Prepayment meter customers going without food, heat and medicine, CAS report finds

Prepayment meter customers going without food, heat and medicine, CAS report finds

A new report from Citizens Advice Scotland (CAS) has warned about the spending choices prepayment meter consumers need to make as a result of paying upfront for energy.

The report highlights the case of one client with health conditions whose power had been off for three days and had no money to buy food or top up his meter.

In another case, a mother with significant health issues was struggling to keep up with her debt on her prepayment meter and was paying £80 per week to keep the supply on. She was prioritising feeding her children over herself. She has significant mobility issues as well as emphysema, arthritis and brittle bone disease, and uses a nebulizer and a stair lift.

In another case, a disabled client who had run out of money on a prepayment meter needed to switch the heating off to preserve remaining credit for lights and has had no food in the house. She has medication which requires to be taken with food so she has not taken it.

In a further example, a client had gone without power for three days and had thrown out insulin because the medicine needs to be refrigerated.

CAS also found examples of people being denied help by their suppliers because they had received help in the past. One was a single, bedbound man with mental health issues who was denied further help by his supplier because he had received additional support credit on three previous occasions. Elsewhere a working mother with a 5-year-old child was denied further help because she had received an additional support credit on nine previous occasions.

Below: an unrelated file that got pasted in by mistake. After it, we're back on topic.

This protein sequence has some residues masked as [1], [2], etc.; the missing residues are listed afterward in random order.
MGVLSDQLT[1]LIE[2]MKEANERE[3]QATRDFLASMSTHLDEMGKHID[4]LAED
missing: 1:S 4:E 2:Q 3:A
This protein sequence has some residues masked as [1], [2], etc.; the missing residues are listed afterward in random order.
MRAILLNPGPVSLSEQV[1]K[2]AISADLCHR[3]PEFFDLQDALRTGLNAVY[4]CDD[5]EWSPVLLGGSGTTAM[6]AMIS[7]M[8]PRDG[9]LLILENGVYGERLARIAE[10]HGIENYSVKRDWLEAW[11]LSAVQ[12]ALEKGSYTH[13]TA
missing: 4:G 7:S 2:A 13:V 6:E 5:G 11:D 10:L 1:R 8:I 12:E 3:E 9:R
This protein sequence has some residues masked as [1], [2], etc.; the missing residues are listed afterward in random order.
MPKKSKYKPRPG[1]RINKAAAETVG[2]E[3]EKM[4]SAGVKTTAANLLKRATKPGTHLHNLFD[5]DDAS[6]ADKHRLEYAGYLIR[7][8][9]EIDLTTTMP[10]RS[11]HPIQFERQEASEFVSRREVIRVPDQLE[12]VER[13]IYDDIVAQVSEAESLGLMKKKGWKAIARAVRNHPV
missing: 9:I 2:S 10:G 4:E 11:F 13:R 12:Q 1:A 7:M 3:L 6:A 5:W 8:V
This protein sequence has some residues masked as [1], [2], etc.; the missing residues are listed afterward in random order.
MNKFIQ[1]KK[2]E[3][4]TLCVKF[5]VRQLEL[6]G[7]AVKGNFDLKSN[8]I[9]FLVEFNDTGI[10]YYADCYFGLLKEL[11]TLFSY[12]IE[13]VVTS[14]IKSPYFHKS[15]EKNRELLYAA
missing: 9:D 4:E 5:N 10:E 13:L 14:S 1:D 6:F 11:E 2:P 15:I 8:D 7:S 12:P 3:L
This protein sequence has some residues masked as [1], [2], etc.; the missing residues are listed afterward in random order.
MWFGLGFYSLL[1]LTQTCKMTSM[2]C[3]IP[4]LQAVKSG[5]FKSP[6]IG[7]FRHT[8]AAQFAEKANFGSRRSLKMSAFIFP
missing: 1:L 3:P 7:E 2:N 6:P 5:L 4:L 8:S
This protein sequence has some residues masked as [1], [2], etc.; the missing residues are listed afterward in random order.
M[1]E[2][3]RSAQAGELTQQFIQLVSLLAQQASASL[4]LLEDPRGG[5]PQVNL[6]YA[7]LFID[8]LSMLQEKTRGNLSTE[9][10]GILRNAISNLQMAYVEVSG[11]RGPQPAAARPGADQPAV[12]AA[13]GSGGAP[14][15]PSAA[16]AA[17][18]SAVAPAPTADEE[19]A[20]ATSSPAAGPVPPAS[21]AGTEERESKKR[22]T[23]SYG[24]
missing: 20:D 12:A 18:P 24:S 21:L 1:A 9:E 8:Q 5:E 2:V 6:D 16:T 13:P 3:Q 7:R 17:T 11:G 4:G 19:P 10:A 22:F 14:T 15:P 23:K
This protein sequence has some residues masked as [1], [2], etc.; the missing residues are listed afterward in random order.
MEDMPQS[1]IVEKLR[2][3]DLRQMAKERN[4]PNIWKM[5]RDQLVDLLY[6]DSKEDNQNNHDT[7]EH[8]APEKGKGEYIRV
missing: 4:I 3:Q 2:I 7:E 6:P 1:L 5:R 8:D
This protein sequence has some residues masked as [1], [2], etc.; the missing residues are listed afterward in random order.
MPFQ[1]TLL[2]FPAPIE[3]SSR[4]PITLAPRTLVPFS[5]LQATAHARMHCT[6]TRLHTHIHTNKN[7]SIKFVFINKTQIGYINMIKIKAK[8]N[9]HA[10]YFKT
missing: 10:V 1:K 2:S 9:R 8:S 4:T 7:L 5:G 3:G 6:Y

The report also finds a link between disabled people and prepayment meters.

Fifty per cent of those seeking disconnection of supply advice, who are primarily those with prepayment meters, also sought advice on disability benefits, suggesting around half of prepayment meter clients with disconnection issues have a disability or have someone in their home with a disability.

CAS social justice policy manager, Stephanie Millar, said: “With a prepayment meter, once it runs out of credit, that’s it. You have no more heating until you top it up again. Too often we see people who have run out of credit and are unable to top it up, so they just have no heating or light or TV or digital devices.

“The contents of the fridge freezer go off, and the family can’t use their washing machine. Disabled people who use stair lifts or mobility scooters are unable to charge these.

“Many of the cases we considered for this report show people making difficult decisions about how to allocate their income, which includes people who are reducing essential spending, such as food or rent, to top up their meter.

“Prepayment meters tend to be used by the most vulnerable people in society, such as those who struggle financially or people who are disabled, this report shows a link between consumers needing advice with disconnection issues from their meters and with disability benefits.”

She added: “In many cases these meters have created or exacerbated consumer vulnerability.

“We have seen in recent weeks the scandal of forced entry to install prepayment meters, and some of the problems outlined in this report show why no one should be forced onto a prepayment meter. It is also very worrying to see that people are being denied help on the grounds they have needed help in the past.

“The problems we’ve uncovered in this report are unacceptable. We need governments, energy suppliers, Ofgem and charities to all work together urgently to target help to this particularly vulnerable group of consumers.”

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